Aboriginal stolen children 'were used in leprosy tests'

The Australian government has launched an investigation into claims that aboriginal children seized from their parents during the 1920s and 1930s were secretly used as guinea pigs for leprosy treatments.

The allegations surfaced at a Senate inquiry this week into plans to compensate the "stolen generation" of aboriginal Australians who were taken from their families as part of a government programme.

"As well as being taken away, they were used... There are a lot of things that Australia does not know about," Kathleen Mills, a member of the Stolen Generations Alliance and an indigenous elder, told the hearing.

Ms Mills said children held at a compound in Darwin were injected with serums designed to be used in the treatment of leprosy – a practice which seriously damaged their health. Her uncle, who worked there as a medical orderly, had told her about the sinister goings-on.

"He said it made our people very, very ill. The treatment almost killed them," she told reporters outside the hearing. "It was a common experience and a common practice."

Australia's Health Minister, Nicola Roxon, yesterday ordered an investigation into the accusations, asking that the State Health Department and the Department of Indigenous Affairs comb their archives for any evidence of such abuses. "These are obviously very serious allegations and we will do everything we can to ascertain the facts of the situation," she said.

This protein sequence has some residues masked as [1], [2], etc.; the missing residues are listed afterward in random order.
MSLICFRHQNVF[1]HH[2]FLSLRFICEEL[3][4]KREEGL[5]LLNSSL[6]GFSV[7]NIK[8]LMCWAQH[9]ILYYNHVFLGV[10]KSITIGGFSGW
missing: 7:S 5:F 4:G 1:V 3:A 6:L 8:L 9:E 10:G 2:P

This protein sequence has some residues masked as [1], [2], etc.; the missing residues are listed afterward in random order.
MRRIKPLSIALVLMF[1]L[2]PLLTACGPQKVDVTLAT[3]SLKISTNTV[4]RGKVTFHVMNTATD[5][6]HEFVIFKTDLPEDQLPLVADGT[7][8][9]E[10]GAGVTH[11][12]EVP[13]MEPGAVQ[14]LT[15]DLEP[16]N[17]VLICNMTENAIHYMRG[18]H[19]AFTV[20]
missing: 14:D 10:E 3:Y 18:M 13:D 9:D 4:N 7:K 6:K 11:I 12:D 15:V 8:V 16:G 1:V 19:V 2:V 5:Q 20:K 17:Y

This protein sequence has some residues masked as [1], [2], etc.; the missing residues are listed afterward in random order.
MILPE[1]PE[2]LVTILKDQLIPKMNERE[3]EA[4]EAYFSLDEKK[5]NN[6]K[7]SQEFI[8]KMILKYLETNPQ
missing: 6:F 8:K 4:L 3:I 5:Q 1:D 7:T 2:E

Between the late 19th century and the late 1960s, 100,000 aboriginal children were victims of a government policy that saw them taken from their homes and placed with white families, or in orphanages. The latest claims of abuse come just two months after the Prime Minister, Kevin Rudd, offered a historic apology to the children of the "stolen generation", condemning the period as "a blemished chapter of ournation's history".

While the Prime Minister may have apologised for "the indignity and degradation" inflicted on the aboriginal community, his refusal to offer compensation has led many indigenous leaders to dismiss the move as a"cut-price sorry".

Australia's 450,000 aborigines are the country's most disadvantaged social group, with a life expectancy 17 years lower than their white counterparts. They are three times more likely to be unemployed, and 13 times more likely to be imprisoned.

An infectious disease specialist from Sydney University has questioned the claims that aboriginal children were subject to unusual or inhumane practices.

Warwick Britton told ABC radio that in the 1920s and 1930s, leprosy sufferers were treated with chaulmoogra oil, which was painful when injected. "It is possible that this has been misunderstood as some kind of guinea pig therapy when in fact it was a treatment that was being used around the world," he said.

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